Have you ever looked at your screaming, scheming, lying and flying offspring and wandered – are you raising a freak or serial killer? If so, fear not – the research shows that many of the annoying and downright disturbing behaviours your child exhibits might actually be good for them.
Stubborn kid = rich adult
You know you have a strong-willed child when making a simple request for them to put on their shoes can result in an hours-long standoff.
While having a stubborn child can be teeth-gnashingly irritating (believe me, I know), the research shows that children who consistently defy their parents and push boundaries are more likely to perform well academically and earn higher incomes as adults. This may be for a number of reasons, including the fact that strong-willed people tend to be more competitive and more insistent when striving for what they want (e.g. salary negotiations). They are also less likely to succumb to peer pressure.
The researchers also considered that maybe these rule-defying adults are doing something a lil bit.. err.. shifty to get that extra dosh… but I’ll ignore that for now.
Imaginary friends are good for creativity and social skills
My son came home from school one day and introduced his new friends. “Mum, meet Gary, Larry and Bob,” he announced ebulliently.
I looked around him and based on the names, expected to greet a gaggle of balding, pot-bellied 45-year-old truckies.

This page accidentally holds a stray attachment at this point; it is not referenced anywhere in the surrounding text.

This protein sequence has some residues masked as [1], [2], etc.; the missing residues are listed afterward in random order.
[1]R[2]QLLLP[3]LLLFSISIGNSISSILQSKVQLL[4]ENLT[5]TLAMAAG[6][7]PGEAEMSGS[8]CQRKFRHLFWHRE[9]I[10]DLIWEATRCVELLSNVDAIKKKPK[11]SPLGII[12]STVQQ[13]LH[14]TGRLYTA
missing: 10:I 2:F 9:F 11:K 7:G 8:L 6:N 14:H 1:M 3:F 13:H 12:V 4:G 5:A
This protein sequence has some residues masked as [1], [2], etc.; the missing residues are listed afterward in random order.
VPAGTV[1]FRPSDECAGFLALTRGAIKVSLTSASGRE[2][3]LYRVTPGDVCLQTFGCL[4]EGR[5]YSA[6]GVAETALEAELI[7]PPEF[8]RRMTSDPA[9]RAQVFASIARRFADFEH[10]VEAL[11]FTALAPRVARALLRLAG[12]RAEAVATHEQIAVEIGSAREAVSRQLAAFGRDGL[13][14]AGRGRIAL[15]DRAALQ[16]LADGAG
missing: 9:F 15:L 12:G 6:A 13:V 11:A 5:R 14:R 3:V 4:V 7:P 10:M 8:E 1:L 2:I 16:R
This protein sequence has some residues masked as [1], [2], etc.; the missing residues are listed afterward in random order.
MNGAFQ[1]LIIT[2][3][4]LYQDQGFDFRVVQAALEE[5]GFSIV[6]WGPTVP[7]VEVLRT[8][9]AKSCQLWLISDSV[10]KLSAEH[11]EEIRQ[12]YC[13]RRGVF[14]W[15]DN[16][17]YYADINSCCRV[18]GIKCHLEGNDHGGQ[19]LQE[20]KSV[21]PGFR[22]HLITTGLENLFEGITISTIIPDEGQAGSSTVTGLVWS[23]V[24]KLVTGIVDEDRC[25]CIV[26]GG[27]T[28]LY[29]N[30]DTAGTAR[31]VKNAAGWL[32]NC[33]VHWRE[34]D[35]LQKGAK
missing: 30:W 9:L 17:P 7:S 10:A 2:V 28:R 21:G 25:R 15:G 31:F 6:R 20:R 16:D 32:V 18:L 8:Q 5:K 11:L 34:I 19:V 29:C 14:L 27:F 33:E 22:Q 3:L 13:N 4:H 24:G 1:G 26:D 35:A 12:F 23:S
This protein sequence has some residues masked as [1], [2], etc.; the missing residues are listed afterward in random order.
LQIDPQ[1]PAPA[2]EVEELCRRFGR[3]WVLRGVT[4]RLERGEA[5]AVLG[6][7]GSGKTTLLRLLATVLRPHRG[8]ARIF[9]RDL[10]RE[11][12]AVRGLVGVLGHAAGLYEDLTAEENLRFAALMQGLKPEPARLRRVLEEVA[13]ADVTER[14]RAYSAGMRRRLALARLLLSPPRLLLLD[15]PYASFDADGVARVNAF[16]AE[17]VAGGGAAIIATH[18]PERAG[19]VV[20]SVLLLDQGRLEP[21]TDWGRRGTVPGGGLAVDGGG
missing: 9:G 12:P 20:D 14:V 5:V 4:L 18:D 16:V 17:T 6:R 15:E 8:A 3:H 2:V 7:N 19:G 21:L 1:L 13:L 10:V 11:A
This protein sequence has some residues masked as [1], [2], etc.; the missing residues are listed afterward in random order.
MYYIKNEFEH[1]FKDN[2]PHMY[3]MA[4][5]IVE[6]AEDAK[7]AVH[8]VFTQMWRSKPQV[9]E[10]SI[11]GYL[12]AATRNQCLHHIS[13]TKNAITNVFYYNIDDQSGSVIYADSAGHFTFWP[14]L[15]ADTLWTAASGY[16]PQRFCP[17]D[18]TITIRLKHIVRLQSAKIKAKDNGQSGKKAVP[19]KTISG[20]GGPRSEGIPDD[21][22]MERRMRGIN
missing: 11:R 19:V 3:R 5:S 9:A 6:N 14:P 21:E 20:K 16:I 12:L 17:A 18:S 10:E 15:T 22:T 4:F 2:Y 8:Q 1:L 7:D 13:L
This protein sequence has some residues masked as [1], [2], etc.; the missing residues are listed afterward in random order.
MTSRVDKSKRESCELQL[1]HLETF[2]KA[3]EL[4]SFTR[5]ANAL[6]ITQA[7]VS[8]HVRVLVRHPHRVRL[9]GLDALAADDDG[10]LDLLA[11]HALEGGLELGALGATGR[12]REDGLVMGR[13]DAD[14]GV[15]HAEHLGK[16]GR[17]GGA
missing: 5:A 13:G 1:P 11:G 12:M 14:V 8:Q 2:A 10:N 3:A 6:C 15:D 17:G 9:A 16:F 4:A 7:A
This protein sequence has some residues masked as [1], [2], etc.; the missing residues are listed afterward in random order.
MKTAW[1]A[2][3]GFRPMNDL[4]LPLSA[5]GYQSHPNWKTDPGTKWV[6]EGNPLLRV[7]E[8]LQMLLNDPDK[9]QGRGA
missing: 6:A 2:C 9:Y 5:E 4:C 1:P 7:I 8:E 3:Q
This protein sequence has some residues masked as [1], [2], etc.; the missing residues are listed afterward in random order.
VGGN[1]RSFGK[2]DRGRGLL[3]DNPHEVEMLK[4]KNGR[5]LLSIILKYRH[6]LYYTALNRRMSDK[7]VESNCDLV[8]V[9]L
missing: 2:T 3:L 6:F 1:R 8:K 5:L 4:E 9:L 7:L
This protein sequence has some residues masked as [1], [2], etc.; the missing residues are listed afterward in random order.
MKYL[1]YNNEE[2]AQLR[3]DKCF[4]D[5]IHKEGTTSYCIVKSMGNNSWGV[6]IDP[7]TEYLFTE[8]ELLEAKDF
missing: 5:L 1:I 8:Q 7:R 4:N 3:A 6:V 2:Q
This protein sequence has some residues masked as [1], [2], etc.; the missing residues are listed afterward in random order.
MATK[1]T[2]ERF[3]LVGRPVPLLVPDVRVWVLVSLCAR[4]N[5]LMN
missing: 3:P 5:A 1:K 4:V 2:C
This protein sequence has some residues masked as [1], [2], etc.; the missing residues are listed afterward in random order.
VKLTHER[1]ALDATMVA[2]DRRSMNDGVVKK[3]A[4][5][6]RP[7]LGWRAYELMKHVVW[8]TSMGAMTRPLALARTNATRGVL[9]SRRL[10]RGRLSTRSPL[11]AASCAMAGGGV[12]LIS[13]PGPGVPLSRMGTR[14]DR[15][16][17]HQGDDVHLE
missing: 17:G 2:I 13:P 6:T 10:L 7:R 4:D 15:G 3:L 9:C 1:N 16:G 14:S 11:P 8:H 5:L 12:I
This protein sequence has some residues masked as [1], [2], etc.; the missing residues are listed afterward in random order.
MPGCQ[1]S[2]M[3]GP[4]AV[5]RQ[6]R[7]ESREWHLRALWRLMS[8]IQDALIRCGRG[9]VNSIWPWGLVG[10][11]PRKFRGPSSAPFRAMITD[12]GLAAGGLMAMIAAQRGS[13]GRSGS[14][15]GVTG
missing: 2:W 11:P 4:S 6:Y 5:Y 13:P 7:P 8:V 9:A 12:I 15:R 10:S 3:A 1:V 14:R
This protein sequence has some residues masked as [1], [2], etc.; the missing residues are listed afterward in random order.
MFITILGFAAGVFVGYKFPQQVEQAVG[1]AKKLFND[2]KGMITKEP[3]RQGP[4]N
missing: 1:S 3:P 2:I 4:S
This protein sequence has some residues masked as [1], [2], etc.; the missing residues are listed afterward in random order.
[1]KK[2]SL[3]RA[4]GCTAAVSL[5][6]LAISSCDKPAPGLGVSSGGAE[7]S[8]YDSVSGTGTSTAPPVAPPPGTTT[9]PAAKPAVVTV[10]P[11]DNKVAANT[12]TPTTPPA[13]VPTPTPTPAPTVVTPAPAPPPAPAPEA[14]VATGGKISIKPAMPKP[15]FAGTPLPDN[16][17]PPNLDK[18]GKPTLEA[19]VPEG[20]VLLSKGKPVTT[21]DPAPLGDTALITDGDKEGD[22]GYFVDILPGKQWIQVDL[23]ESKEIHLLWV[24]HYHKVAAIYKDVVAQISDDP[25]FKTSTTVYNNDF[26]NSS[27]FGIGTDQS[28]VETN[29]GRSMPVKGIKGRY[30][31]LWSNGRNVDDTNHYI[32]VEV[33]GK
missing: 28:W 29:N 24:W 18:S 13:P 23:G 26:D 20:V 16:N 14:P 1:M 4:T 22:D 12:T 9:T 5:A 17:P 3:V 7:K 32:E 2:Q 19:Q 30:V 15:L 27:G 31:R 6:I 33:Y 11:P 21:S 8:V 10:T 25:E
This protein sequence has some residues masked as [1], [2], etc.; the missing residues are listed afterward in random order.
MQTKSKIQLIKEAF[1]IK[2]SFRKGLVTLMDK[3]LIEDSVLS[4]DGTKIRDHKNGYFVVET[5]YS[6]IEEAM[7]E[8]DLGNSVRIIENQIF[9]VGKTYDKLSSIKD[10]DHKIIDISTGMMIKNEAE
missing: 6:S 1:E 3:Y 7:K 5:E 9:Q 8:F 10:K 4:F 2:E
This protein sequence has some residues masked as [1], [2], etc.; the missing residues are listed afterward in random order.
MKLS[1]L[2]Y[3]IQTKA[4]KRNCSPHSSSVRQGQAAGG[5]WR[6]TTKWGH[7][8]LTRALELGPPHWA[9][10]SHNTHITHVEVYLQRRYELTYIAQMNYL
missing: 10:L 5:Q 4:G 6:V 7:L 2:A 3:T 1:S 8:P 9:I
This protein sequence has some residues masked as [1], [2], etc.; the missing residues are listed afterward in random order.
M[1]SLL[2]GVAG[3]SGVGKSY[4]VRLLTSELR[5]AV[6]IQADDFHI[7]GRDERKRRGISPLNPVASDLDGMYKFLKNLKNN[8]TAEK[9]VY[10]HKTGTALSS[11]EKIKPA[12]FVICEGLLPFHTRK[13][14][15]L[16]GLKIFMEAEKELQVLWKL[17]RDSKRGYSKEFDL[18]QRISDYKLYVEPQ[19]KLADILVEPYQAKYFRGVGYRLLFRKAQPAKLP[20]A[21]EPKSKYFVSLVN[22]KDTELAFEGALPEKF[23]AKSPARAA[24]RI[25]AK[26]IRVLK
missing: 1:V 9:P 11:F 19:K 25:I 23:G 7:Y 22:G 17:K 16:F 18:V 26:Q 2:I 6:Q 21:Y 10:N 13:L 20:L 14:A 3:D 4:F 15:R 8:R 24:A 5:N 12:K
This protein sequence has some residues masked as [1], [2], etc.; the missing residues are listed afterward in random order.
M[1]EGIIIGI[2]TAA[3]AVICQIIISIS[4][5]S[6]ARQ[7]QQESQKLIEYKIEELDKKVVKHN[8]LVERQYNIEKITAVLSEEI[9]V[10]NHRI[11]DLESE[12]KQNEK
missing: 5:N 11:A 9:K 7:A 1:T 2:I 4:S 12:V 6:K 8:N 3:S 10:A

But there was no one there (admittedly a relief because then I wouldn’t be forced to make awkward enquiries as to why men their age would seek the friendship of a 5 year old).
However, relief quickly gave way to concern when it properly clicked that these friends were not… real. What did this mean? Was my son a weirdo? Would I have to arrange an intervention of some kind?
While frantically searching online for a Certified Practicing Exorcist, I came across some research saying that not only is having imaginary friends in childhood relatively harmless, it can actually be a good thing.
Numerous studies have shown that children with imaginary friends are more likely than those who did not to be empathetic and creative, and less likely to be superficial. Imaginary friends can also provide a child a safe way to express fears and desires that they normally wouldn’t be comfortable bringing up.
So thank you Gary, Larry and Bob.
Liar liar, minds on fire
All of us lie. And those who say they don’t are lying.
The research suggests that the earlier you figure out how to lie, the cleverer you might be. This is because lying takes a lot of complex cognitive skills such as a good memory and the ability to twist reality into something that sounds believable.
Risky play helps kids learn how to stay safe later
Do you have a kid who seems determined to break their neck at every opportunity? (Again, I have one of these!)
Rest assured that while the chances of them actually breaking their neck is very low, your child is almost definitely learning to regulate fear and navigate risky situations.
Babies who don’t sleep much may be geniuses
Bleary-eyed new parents, take heart. According to Professor Peter Fleming from the University of Bristol, there is an association between being a baby who wakes often, and being intelligent (even gifted) and mentally healthier later in life.
Highchair tomfoolery enhances learning
Got a kid who likes to play with their food in their highchair?
While they might literally have egg on their face (and everywhere else), your sticky child is actually also learning at the same time. A recent study showed that messy eaters may also be more efficient learners in the long run.
Fidgeting for fitness
Research has revealed that fidgeting may have an important biological function – weight regulation. The tendency to fidget is likely to be inborn, showing from a very early age. So if you have a squirmy wormy bub, rest assured that this annoying habit may help them keep excess weight off both now and later in life.